• 1
    I wonder if there's anything like non-breaking space that's allowed as an operator :)
    – chepner
    Jan 31, 2020 at 13:11
  • 26
    @chepner actually yes: U+2800 BRAILLE PATTERN BLANK can be used as an infix. Needless to say, this is a horrible idea... All the actual space characters are forbidden as infixes, but unsurprisingly Unicode contains something which can be hacked into the abuse purpose. Jan 31, 2020 at 13:52

If you don't mind an extra operator, you could use & from Data.Function. Assuming that major is a function Key -> Scale, you could write C & major. That produces a Scale value:

Prelude Data.Function> :t C & major
C & major :: Scale

There are already several good answers, but here's a continuation passing style solution that may be helpful (maybe not for this particular example, but in other contexts where a sort of reverse-application syntax is wanted).

With standard definitions for some problem domain types:

data Mode = Major | Minor                 deriving (Show)
data Key = C | D | E | F | G | A | B      deriving (Show)
data Semitone = Flat | Natural | Sharp    deriving (Show)

data Note = Note Key Semitone             deriving (Show)
data Scale = Scale Note Mode              deriving (Show)
data Chord = Chord [Note]                 deriving (Show)

you can introduce a continuation-passing type:

type Cont a r = (a -> r) -> r

and write the primitive note-building types to build Cont types like so:

a, b, c :: Cont Note r
a = mkNote A
b = mkNote B
c = mkNote C
-- etc.
mkNote a f = f $ Note a Natural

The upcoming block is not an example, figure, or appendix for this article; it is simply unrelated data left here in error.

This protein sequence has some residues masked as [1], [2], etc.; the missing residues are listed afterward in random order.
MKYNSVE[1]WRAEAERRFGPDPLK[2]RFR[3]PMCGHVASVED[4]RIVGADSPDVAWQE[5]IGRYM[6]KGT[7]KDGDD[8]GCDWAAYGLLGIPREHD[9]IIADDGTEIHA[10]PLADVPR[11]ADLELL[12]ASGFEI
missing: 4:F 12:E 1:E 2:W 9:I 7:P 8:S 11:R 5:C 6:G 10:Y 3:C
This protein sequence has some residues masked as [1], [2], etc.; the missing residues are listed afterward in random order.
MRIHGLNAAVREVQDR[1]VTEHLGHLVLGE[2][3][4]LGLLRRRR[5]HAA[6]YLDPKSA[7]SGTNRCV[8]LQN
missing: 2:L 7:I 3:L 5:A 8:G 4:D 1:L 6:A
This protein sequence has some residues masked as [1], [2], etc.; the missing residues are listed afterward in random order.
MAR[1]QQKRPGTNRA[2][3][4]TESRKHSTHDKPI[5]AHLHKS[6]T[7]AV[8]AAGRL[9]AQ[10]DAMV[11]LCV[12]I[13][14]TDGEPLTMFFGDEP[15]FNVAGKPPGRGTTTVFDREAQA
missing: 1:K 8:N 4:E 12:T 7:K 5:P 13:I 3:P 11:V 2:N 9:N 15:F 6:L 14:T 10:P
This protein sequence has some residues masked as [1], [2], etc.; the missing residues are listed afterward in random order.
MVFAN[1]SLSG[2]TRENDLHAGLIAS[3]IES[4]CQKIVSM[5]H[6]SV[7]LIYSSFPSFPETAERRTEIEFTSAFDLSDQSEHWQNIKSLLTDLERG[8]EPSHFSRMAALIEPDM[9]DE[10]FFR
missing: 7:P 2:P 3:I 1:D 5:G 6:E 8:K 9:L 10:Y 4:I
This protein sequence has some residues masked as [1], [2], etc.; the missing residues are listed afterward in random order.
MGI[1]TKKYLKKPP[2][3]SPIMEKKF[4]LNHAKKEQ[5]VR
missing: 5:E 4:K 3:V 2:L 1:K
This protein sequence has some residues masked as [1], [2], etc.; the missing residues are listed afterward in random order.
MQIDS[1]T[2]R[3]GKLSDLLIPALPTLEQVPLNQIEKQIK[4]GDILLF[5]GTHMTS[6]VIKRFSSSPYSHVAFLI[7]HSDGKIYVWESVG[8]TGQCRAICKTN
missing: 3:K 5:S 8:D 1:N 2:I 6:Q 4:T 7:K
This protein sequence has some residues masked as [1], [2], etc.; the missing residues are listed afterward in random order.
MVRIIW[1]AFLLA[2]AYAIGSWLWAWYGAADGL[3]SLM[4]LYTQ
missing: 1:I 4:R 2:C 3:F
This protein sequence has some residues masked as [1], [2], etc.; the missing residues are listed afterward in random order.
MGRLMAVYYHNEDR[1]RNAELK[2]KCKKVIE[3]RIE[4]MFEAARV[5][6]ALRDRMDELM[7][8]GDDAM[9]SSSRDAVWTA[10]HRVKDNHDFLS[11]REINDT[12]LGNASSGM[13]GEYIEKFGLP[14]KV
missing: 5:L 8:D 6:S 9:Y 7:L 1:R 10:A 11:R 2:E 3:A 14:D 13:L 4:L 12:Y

flat, natural, sharp :: Note -> Cont Note r
flat    = mkSemi Flat
natural = mkSemi Natural
sharp   = mkSemi Sharp
mkSemi semi (Note k _) f = f $ Note k semi

Then, the scale, note, and chord building functions can resolve the Conts to plain types in either postfix form (i.e., as continuations to be passed to the Cont):

major, minor :: Note -> Scale
major n = Scale n Major
minor n = Scale n Minor

note :: Note -> Note
note = id

or prefix form (i.e., taking Conts as arguments):

chord :: [Cont Note [Note]] -> Chord
chord = Chord . foldr step []
  where step f acc = f (:acc)

Now, you can write:

> c sharp note
Note C Sharp
> c note
Note C Natural
> c major
Scale (Note C Natural) Major
> b flat note
Note B Flat
> c sharp major
Scale (Note C Sharp) Major
> chord [a sharp, c]
Chord [Note A Sharp,Note C Natural]

Note that c itself doesn't have a Show instance, but c note does.

With a modification to the Note type, you could easily support double accidentals (e.g., c sharp sharp, distinct from d), etc.

  • Nice. I actually did try to solve my problem with Cont however, I tried to stick it to the constructors A | B | C ... instead of using functions. I couldn't get this to work and I still don't understand why, given that value constructors are just functions. If I can stick a function in front of my Keys, many things become possible. If the function is flip ($) then I get your pattern flip ($) B :: Cont Key r. My original aScale = scale C Major is not much different. Feb 1, 2020 at 14:29

But I cannot confine Keys to constructing Scales. They are needed for other things as well (e.g. constructing chords). Also Key should be an instance of Show.

You can use typeclasses to cleverly work around that:

{-# LANGUAGE FlexibleInstances #-}

data Key = C | D | E | F | G | A | B deriving(Show)

data Mode = Major | Minor

data Scale = Scale Key Mode

class UsesKey t where
  c, d, e, f, g, a, b :: t

instance UsesKey Key where
  c = C
  d = D
  e = E
  f = F
  g = G
  a = A
  b = B

instance UsesKey (Mode -> Scale) where
  c = Scale C
  d = Scale D
  e = Scale E
  f = Scale F
  g = Scale G
  a = Scale A
  b = Scale B

aScale :: Scale
aScale = c Major

Now, you can use the lowercase letters for other types too by defining appropriate instances.